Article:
Hezbollah

Ali Mussa Daqduq (Abu Hussein Sajed): portrait of the commander of Hezbollah’s military network in the Syrian Golan Heights (“the Golan Portfolio”)

The IDF spokesman recently exposed the existence of a military network which Hezbollah started to establish in the Syrian Golan Heights since the summer of 2018 (following the Syrian army’s takeover of the Golan Heights from the rebels, with Hezbollah operatives alongside the Syrian army ). The network includes dozens of operatives residing in the villages of the northern Golan Heights who are also equipped with weapons. The network structure, referred to as “the Golan Portfolio,” is still at the first stages of establishing its presence near the Israeli border and has not yet reached operational capability.
Read more...

Reactions to Britain’s decision to ban Hezbollah

On March 1, 2019, the British Parliament approved the decision to recognize Hezbollah in its entirety as a terrorist organization. According to the decision, any person charged with belonging to or supporting Hezbollah in British territory is liable to imprisonment for up to 10 years. This is a significant decision as up to now only Hezbollah’s military wing (since 2001) and foreign security unit (since 2008) have been designated in Britain as a terrorist organization.
Read more...

Estimate of Hezbollah’s fatalities during the Syrian civil war and the conclusions arising from the analysis of their identity

As part of a study on the fatalities (shahids) of Hezbollah in Syria, the names of 1,139 operatives, killed in 2011-2018, were identified. To this number, the ITIC believes that we can add a possible deviation range of 10% of fatalities whose names were not found due to various reasons. Thus, the number of Hezbollah fatalities in Syria may reach about 1,250 (updated to late December 2018). The study is based on dozens of sources, mostly Facebook pages and Internet websites affiliated with Hezbollah and dedicated to commemorate the organization’s fatalities.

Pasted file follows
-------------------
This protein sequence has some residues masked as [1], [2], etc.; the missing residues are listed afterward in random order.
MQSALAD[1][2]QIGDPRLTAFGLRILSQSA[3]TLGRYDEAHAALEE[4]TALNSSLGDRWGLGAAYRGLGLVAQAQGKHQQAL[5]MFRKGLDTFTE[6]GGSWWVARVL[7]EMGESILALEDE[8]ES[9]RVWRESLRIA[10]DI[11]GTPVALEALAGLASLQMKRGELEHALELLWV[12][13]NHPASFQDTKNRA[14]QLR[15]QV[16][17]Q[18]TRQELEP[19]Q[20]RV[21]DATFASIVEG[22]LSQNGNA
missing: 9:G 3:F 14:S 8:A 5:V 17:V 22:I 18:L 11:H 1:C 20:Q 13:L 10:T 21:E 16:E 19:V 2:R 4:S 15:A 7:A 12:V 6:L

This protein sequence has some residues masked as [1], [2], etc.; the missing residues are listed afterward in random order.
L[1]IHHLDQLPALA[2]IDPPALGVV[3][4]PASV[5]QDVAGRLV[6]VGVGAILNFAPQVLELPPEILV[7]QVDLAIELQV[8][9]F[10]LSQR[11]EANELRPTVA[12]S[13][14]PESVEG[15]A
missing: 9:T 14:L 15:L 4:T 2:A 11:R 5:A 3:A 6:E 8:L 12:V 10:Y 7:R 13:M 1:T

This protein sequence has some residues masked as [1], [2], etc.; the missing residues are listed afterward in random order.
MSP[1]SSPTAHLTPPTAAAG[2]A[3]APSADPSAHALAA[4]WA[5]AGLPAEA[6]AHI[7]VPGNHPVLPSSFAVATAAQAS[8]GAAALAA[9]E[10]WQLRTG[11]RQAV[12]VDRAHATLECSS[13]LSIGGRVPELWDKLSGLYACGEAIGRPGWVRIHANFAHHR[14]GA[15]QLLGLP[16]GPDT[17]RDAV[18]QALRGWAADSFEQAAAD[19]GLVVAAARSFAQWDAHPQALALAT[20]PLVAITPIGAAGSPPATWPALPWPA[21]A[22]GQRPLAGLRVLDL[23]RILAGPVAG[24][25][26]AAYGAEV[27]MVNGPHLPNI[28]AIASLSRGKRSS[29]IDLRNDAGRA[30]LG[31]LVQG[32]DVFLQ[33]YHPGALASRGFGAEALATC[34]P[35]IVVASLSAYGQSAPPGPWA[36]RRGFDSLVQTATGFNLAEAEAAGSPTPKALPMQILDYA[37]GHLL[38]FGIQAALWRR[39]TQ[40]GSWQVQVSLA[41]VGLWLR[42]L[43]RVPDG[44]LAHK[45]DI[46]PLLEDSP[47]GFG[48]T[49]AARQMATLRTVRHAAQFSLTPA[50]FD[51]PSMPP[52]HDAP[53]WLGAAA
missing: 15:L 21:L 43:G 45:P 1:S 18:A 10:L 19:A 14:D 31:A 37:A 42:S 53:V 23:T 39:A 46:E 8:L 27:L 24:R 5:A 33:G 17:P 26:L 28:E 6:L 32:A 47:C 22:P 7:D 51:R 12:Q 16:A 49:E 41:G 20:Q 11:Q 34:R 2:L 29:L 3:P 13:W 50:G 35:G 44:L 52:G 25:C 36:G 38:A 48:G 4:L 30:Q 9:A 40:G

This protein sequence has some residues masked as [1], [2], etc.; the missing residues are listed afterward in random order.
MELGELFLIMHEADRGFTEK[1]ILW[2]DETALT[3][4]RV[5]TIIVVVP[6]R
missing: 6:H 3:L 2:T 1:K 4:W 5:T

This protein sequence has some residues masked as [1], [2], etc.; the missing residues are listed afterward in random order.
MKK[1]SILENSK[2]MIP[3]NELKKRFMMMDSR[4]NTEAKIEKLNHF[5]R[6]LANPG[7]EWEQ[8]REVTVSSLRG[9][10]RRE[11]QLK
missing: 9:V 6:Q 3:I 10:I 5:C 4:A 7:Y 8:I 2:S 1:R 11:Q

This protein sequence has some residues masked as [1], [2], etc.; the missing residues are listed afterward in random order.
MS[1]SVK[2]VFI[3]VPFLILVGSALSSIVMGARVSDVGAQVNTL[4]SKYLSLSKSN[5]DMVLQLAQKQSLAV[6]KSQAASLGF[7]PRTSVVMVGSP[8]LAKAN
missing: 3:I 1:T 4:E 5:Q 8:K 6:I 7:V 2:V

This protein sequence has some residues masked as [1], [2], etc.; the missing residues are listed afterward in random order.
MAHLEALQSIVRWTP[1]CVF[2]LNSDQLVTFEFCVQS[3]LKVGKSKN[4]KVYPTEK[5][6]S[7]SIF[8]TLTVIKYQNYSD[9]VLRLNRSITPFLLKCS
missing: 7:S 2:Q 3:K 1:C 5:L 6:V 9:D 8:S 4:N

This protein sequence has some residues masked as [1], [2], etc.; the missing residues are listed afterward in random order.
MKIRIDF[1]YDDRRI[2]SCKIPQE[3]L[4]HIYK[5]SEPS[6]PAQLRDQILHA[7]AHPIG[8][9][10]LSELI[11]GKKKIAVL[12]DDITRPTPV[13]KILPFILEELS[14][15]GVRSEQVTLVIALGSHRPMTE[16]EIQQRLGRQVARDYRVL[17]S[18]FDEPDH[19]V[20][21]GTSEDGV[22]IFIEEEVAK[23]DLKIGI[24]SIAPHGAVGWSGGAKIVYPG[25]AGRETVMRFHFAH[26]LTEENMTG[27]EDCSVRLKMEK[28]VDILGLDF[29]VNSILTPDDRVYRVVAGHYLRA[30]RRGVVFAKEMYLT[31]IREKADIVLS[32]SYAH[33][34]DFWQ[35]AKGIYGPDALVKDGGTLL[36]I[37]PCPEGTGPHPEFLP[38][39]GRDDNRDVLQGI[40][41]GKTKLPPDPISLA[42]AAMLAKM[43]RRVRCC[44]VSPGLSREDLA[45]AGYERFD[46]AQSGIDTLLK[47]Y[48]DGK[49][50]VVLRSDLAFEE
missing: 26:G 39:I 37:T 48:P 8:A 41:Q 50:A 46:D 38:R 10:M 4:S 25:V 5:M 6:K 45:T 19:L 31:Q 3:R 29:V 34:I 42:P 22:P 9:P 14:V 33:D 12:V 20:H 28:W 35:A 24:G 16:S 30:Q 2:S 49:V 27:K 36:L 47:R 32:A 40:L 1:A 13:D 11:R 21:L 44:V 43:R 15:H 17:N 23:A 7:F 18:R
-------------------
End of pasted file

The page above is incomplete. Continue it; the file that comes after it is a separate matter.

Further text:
Read more...

Spotlight on Iran (February 24, 2019 – March 10, 2019)

In a major development, Syrian President, Bashar al-Assad, paid a visit to Tehran. The senior adviser to the Iranian minister of foreign affairs acknowledged in a media interview that despite the cooperation and shared interests of Iran and Russia in Syria, the two countries disagree regarding Israel. Meanwhile, Iran continues to expand its economic activity in Syria and Iraq. Iran strongly condemned the decision of the United Kingdom to list Lebanese Hezbollah as a terrorist organization and outlaw it.
Read more...

Funding Terrorism: The method for transferring donations to Hezbollah through the Islamic Resistance Support Association

Hezbollah recently launched a campaign to raise money for its military activities. The campaign was waged by the Islamic Resistance Support Association (IRSA), Hezbollah's main fund-raising institution. The campaign is waged in the Shi'ite communities in Lebanon and abroad at the beginning of every year. The funds collected are mainly used to buy weapons for Hezbollah operatives (through what is called the "equip a jihad fighter" project).
Read more...

Hezbollah Launched a Campaign to Raise Money for Military Purposes Using the Islamic Resistance Support Association

Hezbollah recently launched a campaign to raise money for its military activities. The campaign was waged by the Islamic Resistance Support Association (IRSA), Hezbollah's main fund-raising institution. Such a campaign is waged in the Shi'ite communities in Lebanon and abroad at the beginning of every year.
Read more...

Hezbollah